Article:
Eamonn Corbett came from Kileeneenbeg near Clarinbridge. He was associated with the Volunteer movement in County Galway from 1914 onwards. After the Redmondite split he gave valuable assistance in organising the Volunteers throughout the county, and in 1915 he was assisting Liam Mellows while training the various companies in the Brigade area.
In April 1916, he was Brigade Adjutant to Larry Lardner and played an important role in the preparations for Easter Week. In the week before, he responded to a communication from Pádraic Pearse and went to St Enda’s in Dublin to receive instructions for the Brigade. He returned on the Tuesday night with the word for the rebellion, and for the rest of the week was active in the preparations. On Easter Sunday he was mobilised with his company when the countermanding order came.
On receipt of the fresh order on Easter Monday for the Rising to commence, he had all the men in his area mobilised within a short space of time.
He was involved with his company in the attack on Clarinbridge RIC Barracks on the Tuesday morning, under the command of Liam Mellows. Corbett had a revolver and threw bombs into the barracks, but apart from him, there were only about six rifles in the company. The rest were armed with spears and shotguns and so they did not manage to capture the barracks.
That evening the company joined up with the Oranmore/Maree Company to attack the Oranmore Barracks and blow up the bridge there. They then moved on to Athenry where they camped in a farmyard building. At dawn the following morning, a strong force of police came out and a party of five or six Volunteers attacked them. They then moved on to Moyode where they joined other companies. They were waiting all of this time for rifles from the “Aud”. This was important as most of the group were under arms in the sense that they had old arms, but they were waiting for up to date weapons. After two days they heard that the arms were not coming. They remained until Friday when they heard that enemy artillery was arriving, so many of them moved towards Galway. They disbanded on the Saturday morning of Easter Week. There were about 800 men in total involved in County Galway.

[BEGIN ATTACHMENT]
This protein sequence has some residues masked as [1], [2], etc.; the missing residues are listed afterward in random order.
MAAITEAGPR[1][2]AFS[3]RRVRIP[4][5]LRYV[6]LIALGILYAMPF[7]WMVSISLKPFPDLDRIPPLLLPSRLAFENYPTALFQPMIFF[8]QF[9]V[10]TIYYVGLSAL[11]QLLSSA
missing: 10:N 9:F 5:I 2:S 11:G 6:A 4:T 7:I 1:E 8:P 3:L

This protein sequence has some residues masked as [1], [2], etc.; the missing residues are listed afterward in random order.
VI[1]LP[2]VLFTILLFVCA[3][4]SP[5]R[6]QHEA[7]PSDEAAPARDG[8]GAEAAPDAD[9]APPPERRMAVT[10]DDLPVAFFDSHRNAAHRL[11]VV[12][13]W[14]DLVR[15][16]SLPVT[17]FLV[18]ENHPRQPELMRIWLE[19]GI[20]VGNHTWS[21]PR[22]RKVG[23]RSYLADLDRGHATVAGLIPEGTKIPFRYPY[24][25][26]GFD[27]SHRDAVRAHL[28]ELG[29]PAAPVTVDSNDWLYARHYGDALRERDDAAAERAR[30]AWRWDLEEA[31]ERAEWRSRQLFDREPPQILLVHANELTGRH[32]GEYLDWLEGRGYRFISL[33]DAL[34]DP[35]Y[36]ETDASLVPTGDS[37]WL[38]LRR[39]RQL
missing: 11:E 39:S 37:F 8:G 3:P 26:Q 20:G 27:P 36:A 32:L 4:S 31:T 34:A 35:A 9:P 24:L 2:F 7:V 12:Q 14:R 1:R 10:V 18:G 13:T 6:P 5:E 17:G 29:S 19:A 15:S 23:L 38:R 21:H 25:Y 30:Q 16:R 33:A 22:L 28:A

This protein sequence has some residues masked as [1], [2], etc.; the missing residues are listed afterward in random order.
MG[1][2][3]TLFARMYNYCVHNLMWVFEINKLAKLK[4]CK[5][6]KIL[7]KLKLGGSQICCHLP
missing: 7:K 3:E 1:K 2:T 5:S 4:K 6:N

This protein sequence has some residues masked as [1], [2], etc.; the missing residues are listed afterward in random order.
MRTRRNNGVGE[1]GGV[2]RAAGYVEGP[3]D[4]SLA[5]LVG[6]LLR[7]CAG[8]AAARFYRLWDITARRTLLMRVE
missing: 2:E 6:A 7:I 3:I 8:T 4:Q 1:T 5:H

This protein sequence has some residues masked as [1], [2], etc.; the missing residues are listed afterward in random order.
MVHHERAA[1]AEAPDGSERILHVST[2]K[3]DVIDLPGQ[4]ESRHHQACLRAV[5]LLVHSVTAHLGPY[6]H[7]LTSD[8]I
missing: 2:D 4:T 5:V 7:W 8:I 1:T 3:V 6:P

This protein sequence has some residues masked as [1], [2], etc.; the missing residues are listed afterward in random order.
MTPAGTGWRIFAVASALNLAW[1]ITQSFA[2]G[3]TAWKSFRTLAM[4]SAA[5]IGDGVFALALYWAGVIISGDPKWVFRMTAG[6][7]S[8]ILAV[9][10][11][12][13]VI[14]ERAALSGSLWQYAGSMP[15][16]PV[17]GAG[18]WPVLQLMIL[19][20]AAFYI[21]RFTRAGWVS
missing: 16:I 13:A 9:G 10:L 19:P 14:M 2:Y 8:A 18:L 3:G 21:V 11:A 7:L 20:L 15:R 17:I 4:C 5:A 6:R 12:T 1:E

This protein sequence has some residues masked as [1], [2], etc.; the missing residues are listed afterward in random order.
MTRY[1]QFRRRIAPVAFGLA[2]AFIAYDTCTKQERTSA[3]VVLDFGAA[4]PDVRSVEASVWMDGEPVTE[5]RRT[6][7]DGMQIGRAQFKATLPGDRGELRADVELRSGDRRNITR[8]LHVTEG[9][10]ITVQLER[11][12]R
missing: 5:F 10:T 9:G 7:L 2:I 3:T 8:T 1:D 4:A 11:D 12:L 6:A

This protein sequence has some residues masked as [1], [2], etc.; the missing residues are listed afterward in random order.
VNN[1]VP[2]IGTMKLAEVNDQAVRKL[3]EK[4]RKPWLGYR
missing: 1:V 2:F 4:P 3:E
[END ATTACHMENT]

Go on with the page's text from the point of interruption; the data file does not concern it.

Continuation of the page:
Eamonn Corbett went on the run and that September, he went to America where he continued to work for the Volunteers, gathering arms, etc. He returned in 1918 and was captured and sent to Arbour Hill and later to Maryborough and on to Lincoln Gaol, charged with the attempted murder of Constable John Clark, RIC. He went on hunger strike a number of times before he was released in October 1919.
He was described in the Police Gazette as “Clean Shaven, Galway accent, grey or blue eyes, regular nose, sallow complexion, thin face, slight make, approximate weight 11.5 stone, 5’ 8” high, about 28 years of age, dark hair, wore a black trilby hat, dark coat, trousers and vest, farmer’s son”.
He later fought in the War of Independence and later still became chairman of Galway County Council. He died in 1945.
There is still a little time to go and see the exhibition entitled West Side Story which is on show in the library in Westside.
It is a fascinating collection of old photographs and documents relating to the general area including Rahoon, Newcastle, and Shantalla. A wonderful exercise in a community compiling their local history, and a model for others to copy. Don’t miss it.